ID-100162760Ever realize that, the more responsible a team leader becomes, the more isolated you may feel as an attorney?  Does it seem like they are too busy to meet with you or help with projects?  Do you even sometimes feel like they don’t need you anymore?

During our Team Empowerment call yesterday, we were discussing the concept of an intrapreneur.  An intrapreneur is a team member who may not own part of a business legally or financially but interacts with it like an owner.  They’ve moved past employee mentality to have big-picture conversations such as ROI, capacity and profit margins.  (Stay tuned for future posts exploring how to transition to being an intrapreneur.)

Sometimes moving into that place of intrapreneurship – an exciting place of empowerment and leadership – can also be a lonely place.  Often a team member will have feelings of not quite “fitting” with either side.  The team begins to see them as “the boss,” and they slowly see changes in conversations and levels of inclusion in team things.  They aren’t “one of the team” any longer.  The team likes them, respects them and admires them – but they aren’t a peer any longer. The attorney starts to feel unneeded by that “key player,” and doesn’t get as much time for “gotta minutes,” because the key player is just moving gunk and making stuff happen. And while this isn’t a bad thing for someone who is moving forward, it can leave the team member feeling like they are in it alone and not sure where to go for peer-to-peer collaboration and support.

Entrepreneurs experience this all the time.  Steve Jobs told the truth when he said entrepreneurs must be willing to be misunderstood for long periods.  We are learning more and more that this applies to the intrapreneur as well.  As a new kind of employee, they don’t have a ton of resources to turn to for guidance or leadership.  They don’t qualify for many of the business owner organizations and don’t really fit in most of the employee groups.

When you realize you have a great team member transitioning into an intrapreneur, it’s crucial that you support their growth so they don’t slip backwards.  They are moving into uncharted territory and need a path and plan to support their stability.  Here are some suggestions:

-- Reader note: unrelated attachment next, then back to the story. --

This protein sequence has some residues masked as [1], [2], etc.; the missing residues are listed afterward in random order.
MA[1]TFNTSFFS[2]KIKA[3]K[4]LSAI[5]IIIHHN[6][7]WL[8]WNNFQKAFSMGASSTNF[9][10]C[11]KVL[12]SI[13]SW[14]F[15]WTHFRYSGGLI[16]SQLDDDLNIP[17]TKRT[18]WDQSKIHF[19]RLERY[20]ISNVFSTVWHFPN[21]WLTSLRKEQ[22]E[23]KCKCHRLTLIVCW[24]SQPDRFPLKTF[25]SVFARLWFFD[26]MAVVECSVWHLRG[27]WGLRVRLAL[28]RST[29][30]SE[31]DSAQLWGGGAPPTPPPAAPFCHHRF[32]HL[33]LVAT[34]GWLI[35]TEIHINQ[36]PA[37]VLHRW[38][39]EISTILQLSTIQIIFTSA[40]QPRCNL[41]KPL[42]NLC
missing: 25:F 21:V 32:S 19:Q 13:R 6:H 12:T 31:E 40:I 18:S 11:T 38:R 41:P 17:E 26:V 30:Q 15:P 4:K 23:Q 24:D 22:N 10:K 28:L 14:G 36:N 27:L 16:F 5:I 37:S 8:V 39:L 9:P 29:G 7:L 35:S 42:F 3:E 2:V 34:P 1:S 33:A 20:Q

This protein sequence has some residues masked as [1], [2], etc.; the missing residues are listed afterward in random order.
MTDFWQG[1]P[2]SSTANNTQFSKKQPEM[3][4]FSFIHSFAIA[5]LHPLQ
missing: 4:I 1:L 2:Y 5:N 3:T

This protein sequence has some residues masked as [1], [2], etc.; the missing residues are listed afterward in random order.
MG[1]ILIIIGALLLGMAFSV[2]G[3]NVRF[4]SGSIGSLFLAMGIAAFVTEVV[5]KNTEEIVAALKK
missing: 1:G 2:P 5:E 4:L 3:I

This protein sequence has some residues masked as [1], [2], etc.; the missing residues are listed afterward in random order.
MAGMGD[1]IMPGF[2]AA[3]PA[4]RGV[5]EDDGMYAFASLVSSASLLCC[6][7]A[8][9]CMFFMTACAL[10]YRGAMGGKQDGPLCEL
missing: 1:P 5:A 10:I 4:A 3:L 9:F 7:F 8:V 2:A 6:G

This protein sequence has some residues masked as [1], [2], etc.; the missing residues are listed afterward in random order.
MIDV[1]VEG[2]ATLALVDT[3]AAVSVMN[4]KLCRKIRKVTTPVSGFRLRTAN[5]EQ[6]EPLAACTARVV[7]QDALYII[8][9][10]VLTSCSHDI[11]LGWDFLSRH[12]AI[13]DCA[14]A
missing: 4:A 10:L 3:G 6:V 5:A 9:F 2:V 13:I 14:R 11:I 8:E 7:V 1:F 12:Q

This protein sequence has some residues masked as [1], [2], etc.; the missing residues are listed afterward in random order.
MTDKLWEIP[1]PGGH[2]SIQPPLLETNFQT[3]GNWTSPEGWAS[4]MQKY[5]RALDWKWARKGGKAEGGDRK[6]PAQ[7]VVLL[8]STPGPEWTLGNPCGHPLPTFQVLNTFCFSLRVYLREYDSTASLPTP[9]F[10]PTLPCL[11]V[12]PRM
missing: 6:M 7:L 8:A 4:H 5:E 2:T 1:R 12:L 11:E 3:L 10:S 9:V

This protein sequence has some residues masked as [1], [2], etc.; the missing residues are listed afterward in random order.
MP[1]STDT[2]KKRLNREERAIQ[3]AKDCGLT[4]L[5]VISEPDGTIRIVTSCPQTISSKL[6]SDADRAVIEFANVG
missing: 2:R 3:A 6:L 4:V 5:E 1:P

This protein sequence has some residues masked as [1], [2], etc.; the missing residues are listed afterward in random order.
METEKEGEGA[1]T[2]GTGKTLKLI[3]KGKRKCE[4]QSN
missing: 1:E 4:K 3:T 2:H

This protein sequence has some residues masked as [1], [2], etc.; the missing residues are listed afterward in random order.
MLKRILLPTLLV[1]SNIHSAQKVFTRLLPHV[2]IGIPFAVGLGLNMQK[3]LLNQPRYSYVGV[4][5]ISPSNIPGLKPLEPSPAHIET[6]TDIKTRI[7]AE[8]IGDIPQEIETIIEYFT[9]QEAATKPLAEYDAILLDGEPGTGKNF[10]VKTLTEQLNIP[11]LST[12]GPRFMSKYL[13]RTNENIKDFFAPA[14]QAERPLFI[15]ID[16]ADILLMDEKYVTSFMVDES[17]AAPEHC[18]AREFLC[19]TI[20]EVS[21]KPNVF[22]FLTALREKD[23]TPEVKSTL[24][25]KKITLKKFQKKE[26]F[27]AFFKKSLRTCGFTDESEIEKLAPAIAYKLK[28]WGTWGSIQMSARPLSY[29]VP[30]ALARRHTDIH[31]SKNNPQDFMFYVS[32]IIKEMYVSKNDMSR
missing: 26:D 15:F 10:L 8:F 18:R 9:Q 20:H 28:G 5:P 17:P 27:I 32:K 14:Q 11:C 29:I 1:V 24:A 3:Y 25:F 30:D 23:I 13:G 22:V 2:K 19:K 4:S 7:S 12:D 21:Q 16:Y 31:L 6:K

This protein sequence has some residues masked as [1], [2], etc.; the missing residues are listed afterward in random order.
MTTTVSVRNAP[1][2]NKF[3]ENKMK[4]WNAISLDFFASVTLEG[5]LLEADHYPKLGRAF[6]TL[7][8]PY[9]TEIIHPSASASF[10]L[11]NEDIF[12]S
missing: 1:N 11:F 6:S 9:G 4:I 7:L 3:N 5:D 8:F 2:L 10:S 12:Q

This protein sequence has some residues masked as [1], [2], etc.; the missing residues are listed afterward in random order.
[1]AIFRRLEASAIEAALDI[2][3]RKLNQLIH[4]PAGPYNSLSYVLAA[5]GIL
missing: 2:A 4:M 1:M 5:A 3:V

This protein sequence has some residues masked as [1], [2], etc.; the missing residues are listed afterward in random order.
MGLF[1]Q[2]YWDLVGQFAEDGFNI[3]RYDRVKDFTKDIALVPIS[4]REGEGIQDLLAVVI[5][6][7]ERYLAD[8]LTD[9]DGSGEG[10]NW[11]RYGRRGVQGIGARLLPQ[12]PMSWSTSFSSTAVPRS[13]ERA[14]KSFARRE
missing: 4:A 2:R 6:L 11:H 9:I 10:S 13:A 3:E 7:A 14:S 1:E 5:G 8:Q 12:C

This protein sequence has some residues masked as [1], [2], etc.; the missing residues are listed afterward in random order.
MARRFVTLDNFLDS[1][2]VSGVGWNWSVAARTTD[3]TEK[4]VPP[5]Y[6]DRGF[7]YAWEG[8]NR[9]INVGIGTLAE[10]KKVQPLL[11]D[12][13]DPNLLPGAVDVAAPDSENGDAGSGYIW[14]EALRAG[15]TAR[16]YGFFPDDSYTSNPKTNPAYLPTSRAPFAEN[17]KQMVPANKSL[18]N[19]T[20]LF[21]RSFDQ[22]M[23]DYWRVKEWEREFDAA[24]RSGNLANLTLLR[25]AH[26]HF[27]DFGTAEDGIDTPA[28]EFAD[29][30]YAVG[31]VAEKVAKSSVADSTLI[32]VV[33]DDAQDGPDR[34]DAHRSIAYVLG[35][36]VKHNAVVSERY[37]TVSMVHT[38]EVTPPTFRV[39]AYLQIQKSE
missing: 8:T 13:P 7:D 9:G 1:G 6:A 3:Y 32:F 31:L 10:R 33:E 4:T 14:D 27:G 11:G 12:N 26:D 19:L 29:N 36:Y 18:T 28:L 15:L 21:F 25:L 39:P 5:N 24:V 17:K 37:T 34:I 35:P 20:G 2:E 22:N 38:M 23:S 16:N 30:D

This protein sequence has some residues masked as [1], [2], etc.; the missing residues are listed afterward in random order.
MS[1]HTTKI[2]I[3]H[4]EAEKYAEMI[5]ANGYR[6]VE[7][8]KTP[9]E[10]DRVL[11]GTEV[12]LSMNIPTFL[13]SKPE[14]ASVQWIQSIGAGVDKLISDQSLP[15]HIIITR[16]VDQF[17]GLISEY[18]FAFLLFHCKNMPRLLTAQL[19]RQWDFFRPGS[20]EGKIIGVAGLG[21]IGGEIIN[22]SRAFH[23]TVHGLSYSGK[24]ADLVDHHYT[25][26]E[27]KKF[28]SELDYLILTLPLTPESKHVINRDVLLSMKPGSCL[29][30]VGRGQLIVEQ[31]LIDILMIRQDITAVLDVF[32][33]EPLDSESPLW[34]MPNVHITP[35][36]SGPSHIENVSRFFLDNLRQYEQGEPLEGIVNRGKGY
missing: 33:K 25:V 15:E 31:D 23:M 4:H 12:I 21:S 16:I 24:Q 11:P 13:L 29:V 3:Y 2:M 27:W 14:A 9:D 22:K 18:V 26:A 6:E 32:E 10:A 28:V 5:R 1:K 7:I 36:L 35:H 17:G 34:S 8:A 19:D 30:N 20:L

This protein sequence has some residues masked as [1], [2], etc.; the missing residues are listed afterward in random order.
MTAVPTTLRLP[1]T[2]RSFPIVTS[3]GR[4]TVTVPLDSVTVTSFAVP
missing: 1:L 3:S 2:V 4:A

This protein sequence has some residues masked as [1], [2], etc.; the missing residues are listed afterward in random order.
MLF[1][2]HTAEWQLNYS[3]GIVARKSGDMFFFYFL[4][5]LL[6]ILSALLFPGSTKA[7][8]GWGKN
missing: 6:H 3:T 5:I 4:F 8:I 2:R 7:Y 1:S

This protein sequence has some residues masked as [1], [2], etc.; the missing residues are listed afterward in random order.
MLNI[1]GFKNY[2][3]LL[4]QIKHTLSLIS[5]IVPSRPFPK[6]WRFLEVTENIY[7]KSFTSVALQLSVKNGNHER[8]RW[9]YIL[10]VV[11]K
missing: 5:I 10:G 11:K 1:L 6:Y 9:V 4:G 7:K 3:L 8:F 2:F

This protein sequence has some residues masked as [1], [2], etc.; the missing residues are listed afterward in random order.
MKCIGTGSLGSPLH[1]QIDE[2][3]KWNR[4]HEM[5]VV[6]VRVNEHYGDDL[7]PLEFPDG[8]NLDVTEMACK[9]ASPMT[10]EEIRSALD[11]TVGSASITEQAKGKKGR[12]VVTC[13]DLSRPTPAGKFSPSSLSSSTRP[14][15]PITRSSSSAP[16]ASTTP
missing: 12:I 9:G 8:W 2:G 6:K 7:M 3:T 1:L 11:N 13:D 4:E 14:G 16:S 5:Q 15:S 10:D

1. Schedule weekly meetings with them to check in on goals, challenges and big-picture conversations.  Staying connected and allowing them access to you is essential to keeping them in the bigger picture.
  2. Be specific with measurable goals.  We all need to know where we are winning and where we are missing the mark, and we can only do that with measurement.  Build in time to review the measurements and discuss how to keep winning and how to improve on the misses.  Be clear that missing a mark doesn’t mean the employee screwed up or is doing a bad job.  You are simply measuring, adjusting and correcting to achieve success.  For example, your intrapreneur is responsible for getting 30 people to each monthly workshop you do.  You may find when you review the numbers that you need to change your advertising method, because one newspaper you advertise in is not returning any results.  This doesn’t mean the team member messed up.  In fact, measuring, tracking and adjusting based on this information is the way to obtain success.  And it leaves the team member much more in control and a part of the solution than just feeling like they are failing with no idea what to do about it.
  3. Find a forum for them to participate with like-minded team members who are also up to big things.  Most successful entrepreneurs have coaching programs, organizations, etc. where you go to hang with colleagues – both for the education and training you receive, and for the sharing of ideas and inspiration you get from your peers.  Give your intrapreneur the same resource and see how they flourish.  Simply letting them know they aren’t alone and providing them a community of like-minded intrapreneurs is a gift of priceless value that will deliver a tremendous ROI.

Contact us if we can help you learn more about hiring and keeping great employees.

by Laney Lyons-Richardson

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